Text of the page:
MEMORANDUM DECISION AND ORDER
GEORGE B. DANIELS, District Judge.
*1 Pro se Plaintiff Gordon Glaspie filed this suit under 42 U.S.C. § 1983, alleging that Defendants violated his civil rights by assigning him to a cell block area where swine flu (H1N1) cases had been discovered. Plaintiff alleged injuries of mental and emotional stress. Defendants moved to dismiss Plaintiffs Complaint on two grounds: (1) FED. R. CIV. P. 12(b)(1) for Plaintiffs failure to exhaust his administrative remedies; and (2) FED. R. CIV. P. 12(b)(6) for Plaintiffs failure to state a claim. This Court referred the motion to Magistrate Judge James C. Francis IV for a Report and Recommendation (“Report”). Magistrate Judge Francis recommended that the Defendants' motion to dismiss for failure to state a claim be granted.
The Court may accept, reject or modify, in whole or in part, the findings and recommendations set forth within the Report. 28 U.S.C. § 636(b)(1). When there are objections to the Report, the Court must make a de novo determination of those portions of the Report to which objections are made. Id.; see also Rivera v. Barnhart, 432 F.Supp.2d 271, 273 (S.D.N.Y.2006). The district judge may also receive further evidence or recommit the matter to the magistrate judge with instructions. See FED. R. CIV. P. 72(b); 28 U.S.C. § 636(b)(1)(c). It is not required, however, that the Court conduct a de novo hearing on the matter. See United States v. Raddatz, 447 U.S. 667, 676 (1980). Rather, it is sufficient that the Court “arrive at its own, independent conclusions” regarding those portions to which objections were made. Nelson v. Smith, 618 F.Supp. 1186, 1189–90 (S.D.N.Y.1985) (quoting Hernandez v. Estelle, 711 F.2d 619, 620 (5th Cir.1983)). When no objections to a Report are made, the Court may adopt the Report if “there is no clear error on the face of the record.” Adee Motor Cars, LLC v. Amato, 388 F.Supp.2d 250, 253 (S.D.N.Y.2005) (citation omitted).
In his report, Magistrate Judge Francis advised the parties that failure to file timely objections to the Report would constitute a waiver of those objections. See 28 U.S.C. § 636(b)(1); FED. R. CIV. P. 72(b). This Court has received no objections to the Report, and the time to do so has expired.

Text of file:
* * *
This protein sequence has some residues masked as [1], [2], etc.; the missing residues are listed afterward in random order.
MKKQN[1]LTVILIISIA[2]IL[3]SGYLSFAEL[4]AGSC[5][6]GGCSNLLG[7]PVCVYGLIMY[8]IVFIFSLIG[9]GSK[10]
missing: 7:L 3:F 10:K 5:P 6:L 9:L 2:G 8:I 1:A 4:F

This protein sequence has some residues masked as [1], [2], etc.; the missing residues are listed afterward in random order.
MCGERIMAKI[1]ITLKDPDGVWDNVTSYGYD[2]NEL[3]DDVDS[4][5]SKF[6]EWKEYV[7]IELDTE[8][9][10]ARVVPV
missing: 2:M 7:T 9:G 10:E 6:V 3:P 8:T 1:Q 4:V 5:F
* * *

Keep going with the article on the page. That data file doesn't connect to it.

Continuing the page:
Magistrate Judge Francis properly determined that Plaintiff failed to adequately allege a deprivation of “basic human needs” that was “objectively sufficiently serious.” Plaintiff, therefore, did not identify conduct constituting an Eighth Amendment violation for cruel and unusual punishment. See Farmer v. Brennan, 511 U.S. 825, 834 (1994). In particular, Magistrate Judge Francis found that: (1) mere exposure to swine flu does not involve an “unreasonable risk of serious damage to ... future health”; (2) no residual risk exists because Plaintiff was moved to a different correctional facility; and (3) the Amended Complaint lacked factual allegations of an illness resulting from Plaintiff's exposure or risk of latent health effects. Helling v. McKinney, 509 U.S. 25, 35–36 (1993); see also Re-FN1 port at 7 (collecting cases). FN1
FN1. As to the Rule 12(b)(1) ground for dismissal, Magistrate Judge Francis determined that, “because the instant motion can be determined on other grounds, it need not be determined whether plaintiff exhausted his claims.” Report at 3; see 42 U.S.C. § 1997e(c)(2); Woodford v. Ngo, 548 U.S. 81, 85, 101 (2006) (the “exhaustion requirement is not jurisdictional, and thus [allows] a district court to dismiss plainly meritless claims without first addressing what may be a such more complex question, namely, whether the prisoner did in fact properly exhaust available administrative remedies”)
*2 After carefully reviewing the Report and Recommendation, this Court finds that the Report is not facially erroneous, and adopts the Report's recommendation to dismiss all claims against all Defendants. The Defendants' motion to dismiss is GRANTED.